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The Pressing Matter of the Freedom of Press: authorities becoming increasingly hostile towards reporters

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The year of our lord 2020 has been a tumultuous one for Hong Kong. From the civil unrest late last year to the ongoing Coronavirus situation, the city has been busy braving one hardship after another. A salient point to note, however, is that our ability to converse freely on these topics is under attack.

When the government accused the public broadcaster, Radio Television Hong Kong (RTHK), of breaching the One-China principle in relation to an interview with a senior WHO official on the status of Taiwan’s membership, it reminded us that the freedom of the press in Hong Kong is and has been precarious for quite some time.

To understand how one of Asia’s freest cities has lost some of its socio-political lustre, a journey outlining its legal and societal developments is necessary.

Firstly, like any good legally protected right, it is natural and desirable for there to be limitations on its exercise. The de-facto constitution of Hong Kong, the Basic Law, provides the basis for various civil freedoms in Article 27 but also notes limitations “prescribed by law” in Article 39.

These limitations can be seen more clearly through the principles enshrined in the Hong Kong Bill of Rights Ordinance, specifically in Article 16. Putting it all together, all residents enjoy the ability to “seek, receive, and impart” information, subject to an impediment on others’ rights to enjoy the same and, perhaps more critically, the “protection of national security or of public order, or of public health or morals”.

Finding the balance between this exercise and protection of rights is the fundamental issue of any independent legal system. Commentators would point out the key word of that sentence is independent, as a recurring issue in Hong Kong’s legal system is the outside pressure from the government and, by extension, Beijing.

This has been an increasingly observable phenomenon in recent years as officials clamp down on free expression in an era of rising social unrest. The protests in the wake of the now withdrawn extradition bill saw numerous cases of harassment and excessive use of force against journalists dominating the headlines in 2019. Lam Yin-Pong, an executive member of the Hong Kong Journalists Association (HKJA), referred to it as the worst year for press freedom to date, adding: “In the past, deviation from press freedom was more inconspicuous but now it is very obvious”.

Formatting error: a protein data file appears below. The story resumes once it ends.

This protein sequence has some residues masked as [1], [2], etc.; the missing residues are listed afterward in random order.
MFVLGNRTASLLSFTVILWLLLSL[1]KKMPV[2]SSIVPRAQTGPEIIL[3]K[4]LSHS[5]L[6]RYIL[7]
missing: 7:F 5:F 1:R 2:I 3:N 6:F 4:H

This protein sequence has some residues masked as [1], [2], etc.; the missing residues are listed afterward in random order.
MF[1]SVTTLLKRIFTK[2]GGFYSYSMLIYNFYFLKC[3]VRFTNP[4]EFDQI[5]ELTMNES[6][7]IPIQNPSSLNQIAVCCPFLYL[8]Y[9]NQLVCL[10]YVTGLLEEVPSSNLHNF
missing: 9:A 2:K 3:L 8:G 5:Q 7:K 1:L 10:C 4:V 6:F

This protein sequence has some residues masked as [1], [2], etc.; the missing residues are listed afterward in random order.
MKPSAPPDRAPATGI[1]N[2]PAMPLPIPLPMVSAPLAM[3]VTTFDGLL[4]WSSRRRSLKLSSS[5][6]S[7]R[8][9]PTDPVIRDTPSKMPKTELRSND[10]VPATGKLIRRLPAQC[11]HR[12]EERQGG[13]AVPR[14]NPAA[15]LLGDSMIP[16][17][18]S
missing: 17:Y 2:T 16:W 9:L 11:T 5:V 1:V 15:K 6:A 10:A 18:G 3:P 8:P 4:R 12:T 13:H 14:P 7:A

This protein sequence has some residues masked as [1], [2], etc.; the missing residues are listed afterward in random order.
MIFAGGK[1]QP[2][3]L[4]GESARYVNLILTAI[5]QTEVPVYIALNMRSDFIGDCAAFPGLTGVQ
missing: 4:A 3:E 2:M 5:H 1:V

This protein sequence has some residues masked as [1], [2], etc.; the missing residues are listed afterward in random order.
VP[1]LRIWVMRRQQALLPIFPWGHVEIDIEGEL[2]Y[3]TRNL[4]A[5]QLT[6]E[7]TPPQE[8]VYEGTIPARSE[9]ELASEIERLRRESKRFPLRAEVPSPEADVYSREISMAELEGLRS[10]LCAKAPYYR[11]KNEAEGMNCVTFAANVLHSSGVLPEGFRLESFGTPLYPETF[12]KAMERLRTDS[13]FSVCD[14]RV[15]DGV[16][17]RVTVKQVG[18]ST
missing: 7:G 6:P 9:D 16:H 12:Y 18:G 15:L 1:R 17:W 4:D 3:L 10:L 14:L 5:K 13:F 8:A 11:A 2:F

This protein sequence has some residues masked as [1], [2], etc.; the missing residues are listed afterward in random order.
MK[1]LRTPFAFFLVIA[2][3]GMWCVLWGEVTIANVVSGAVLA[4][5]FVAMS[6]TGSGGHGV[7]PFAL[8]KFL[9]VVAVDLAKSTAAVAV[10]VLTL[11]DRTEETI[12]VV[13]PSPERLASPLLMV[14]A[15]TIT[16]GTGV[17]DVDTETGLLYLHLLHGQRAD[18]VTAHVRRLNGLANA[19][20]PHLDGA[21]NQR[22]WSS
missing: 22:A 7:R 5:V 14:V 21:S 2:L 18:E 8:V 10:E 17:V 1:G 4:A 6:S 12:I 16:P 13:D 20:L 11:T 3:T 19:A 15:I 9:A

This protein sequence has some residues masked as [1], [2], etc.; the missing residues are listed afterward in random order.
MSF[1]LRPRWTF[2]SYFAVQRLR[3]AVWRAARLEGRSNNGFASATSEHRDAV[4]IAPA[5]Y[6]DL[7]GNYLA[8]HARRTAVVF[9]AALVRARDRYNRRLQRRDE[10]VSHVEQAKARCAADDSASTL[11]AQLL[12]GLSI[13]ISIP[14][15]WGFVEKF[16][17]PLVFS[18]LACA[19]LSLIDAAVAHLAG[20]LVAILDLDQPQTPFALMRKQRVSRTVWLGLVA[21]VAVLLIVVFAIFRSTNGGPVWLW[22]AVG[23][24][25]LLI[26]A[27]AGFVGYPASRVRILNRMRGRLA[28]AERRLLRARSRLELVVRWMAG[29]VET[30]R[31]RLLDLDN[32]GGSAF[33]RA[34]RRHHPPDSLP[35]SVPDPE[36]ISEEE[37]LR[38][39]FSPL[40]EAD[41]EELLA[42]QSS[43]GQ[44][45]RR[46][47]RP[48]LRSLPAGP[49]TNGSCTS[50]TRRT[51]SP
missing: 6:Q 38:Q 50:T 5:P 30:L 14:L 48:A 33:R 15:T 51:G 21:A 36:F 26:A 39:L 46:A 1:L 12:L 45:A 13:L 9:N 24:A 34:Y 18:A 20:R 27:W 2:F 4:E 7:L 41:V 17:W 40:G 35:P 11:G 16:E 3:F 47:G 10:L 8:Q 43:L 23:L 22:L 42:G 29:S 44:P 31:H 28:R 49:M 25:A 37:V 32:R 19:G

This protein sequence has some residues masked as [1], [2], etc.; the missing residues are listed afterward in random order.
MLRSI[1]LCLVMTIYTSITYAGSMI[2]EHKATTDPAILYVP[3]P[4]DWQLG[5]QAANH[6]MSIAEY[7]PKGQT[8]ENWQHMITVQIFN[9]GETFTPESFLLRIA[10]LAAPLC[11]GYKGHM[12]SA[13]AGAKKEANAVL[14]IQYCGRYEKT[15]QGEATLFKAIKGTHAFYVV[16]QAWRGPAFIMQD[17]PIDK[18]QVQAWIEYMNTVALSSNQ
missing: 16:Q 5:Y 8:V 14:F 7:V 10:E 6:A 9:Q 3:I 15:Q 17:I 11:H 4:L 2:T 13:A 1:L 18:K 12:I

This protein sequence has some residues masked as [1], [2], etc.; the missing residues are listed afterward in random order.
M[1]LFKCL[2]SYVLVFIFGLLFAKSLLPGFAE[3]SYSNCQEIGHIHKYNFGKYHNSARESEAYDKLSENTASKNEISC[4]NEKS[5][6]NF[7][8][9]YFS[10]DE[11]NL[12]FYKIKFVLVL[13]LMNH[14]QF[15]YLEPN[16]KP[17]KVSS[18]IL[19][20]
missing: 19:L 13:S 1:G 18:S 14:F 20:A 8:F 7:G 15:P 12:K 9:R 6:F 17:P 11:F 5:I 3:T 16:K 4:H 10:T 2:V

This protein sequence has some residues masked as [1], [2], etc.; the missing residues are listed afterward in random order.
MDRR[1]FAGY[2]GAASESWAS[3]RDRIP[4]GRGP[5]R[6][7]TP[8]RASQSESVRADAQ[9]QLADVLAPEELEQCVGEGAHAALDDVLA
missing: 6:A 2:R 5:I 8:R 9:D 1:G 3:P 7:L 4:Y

An important watershed moment, however, was the expulsion of British journalist, Victor Mallet in 2018. In the past, Hong Kong had enjoyed a relatively high degree of press autonomy, with a litany of foreign journalists and international media outlets dotting its reporting landscape. Cue a speech by the leader of a pro-independence party at the Foreign Correspondents’ Club (FCC), hosted by Mallet, and he finds himself with a denied work visa without any official explanation.

In some ways, the relative ease with which this decision stands to date showcases at least a hesitation if not an unequivocal refusal of the courts to uphold the tenets of free expression. It also represents an emboldening of those in power to further test how far they can cross a line before going too far.

The common thread between these disregards for the constitutional freedoms seems to be one that goes against China’s sentiment pertaining to Hong Kong’s independence and the One Country Two Systems mantra (notwithstanding the use of unjustified force). This raises an important legal (and by extension, social) question: Does reporting against these sentiments violate the limitations placed on the freedom of press?

Legally, it would be difficult to show how this reporting conflicts with public order or damages national security. It might work to the degree it provides a platform for anti-nationalist sentiment but charting the differences between anti-nationalist and generally dissident voices becomes a game of walking a legal and political tightrope. RTHK’s charter gives it editorial freedom but even then, the question of Taiwan has no direct relationship to the One Country Two Systems idea, if for no other reason than the fact that it refers to Hong Kong’s place within China.

Outside the legal sphere, various associations have tried to protect journalists’ ability to report freely. The FCC and HKJA act as watchdogs against the declining press freedom. The FCC provides safety training for journalists operating in hostile environments while the HKJA also initiated legal proceedings against the Police chief for alleged misconduct in relation to targeting journalists for covering the protests.

Ultimately, a journalist looking to protect their constitutional freedoms can still challenge these injustices in court. However, the incidence of these injustices is definitely on the rise. Our ability to enjoy these freedoms free from harassment is vanishing, placing the onus on us to be more active in their defence.

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